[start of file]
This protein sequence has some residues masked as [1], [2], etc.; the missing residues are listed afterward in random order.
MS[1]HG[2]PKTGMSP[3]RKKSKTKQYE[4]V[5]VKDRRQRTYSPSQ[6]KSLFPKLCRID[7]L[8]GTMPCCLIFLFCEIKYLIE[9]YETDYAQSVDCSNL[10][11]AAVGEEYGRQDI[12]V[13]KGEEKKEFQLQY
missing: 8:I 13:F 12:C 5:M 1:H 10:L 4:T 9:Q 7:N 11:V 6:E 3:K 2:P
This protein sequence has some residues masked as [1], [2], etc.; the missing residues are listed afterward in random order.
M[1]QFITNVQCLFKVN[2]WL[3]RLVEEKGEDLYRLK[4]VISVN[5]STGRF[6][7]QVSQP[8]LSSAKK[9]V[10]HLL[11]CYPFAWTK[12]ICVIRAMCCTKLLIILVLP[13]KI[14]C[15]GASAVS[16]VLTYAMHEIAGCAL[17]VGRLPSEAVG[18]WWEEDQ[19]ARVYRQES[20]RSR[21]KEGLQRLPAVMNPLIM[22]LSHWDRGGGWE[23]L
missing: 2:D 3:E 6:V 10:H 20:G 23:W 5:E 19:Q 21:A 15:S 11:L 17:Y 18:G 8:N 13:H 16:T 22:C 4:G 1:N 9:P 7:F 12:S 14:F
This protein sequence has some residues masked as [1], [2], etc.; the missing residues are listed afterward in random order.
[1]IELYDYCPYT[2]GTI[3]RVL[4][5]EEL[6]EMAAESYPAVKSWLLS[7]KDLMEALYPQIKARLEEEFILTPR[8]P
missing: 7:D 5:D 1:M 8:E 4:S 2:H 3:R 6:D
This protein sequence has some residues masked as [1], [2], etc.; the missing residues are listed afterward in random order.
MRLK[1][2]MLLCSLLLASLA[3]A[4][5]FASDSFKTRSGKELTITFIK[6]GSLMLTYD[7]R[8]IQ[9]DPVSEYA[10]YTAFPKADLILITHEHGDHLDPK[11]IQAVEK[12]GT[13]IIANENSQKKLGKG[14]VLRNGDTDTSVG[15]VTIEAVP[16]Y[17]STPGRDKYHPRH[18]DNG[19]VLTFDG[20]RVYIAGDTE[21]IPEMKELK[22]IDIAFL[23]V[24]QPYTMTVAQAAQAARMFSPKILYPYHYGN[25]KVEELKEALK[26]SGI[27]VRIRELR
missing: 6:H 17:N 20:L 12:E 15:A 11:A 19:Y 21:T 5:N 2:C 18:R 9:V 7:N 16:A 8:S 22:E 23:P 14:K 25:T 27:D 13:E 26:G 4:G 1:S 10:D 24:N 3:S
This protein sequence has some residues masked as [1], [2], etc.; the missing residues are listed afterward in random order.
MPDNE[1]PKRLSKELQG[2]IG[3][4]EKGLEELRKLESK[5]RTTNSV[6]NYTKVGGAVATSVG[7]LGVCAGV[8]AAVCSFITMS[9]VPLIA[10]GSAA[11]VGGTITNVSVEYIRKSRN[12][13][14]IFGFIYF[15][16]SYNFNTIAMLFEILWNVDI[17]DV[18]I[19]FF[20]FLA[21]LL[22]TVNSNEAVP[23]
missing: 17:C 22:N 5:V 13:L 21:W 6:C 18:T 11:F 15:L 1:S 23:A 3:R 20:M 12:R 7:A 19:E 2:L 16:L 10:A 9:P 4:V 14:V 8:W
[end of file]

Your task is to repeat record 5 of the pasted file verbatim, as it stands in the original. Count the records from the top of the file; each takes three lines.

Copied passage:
This protein sequence has some residues masked as [1], [2], etc.; the missing residues are listed afterward in random order.
MPDNE[1]PKRLSKELQG[2]IG[3][4]EKGLEELRKLESK[5]RTTNSV[6]NYTKVGGAVATSVG[7]LGVCAGV[8]AAVCSFITMS[9]VPLIA[10]GSAA[11]VGGTITNVSVEYIRKSRN[12][13][14]IFGFIYF[15][16]SYNFNTIAMLFEILWNVDI[17]DV[18]I[19]FF[20]FLA[21]LL[22]TVNSNEAVP[23]
missing: 17:C 22:N 5:V 13:L 21:W 6:C 18:T 11:F 15:L 1:S 23:A 3:R 20:M 12:R 7:A 19:E 2:L 16:L 10:A 9:P 4:V 14:V 8:W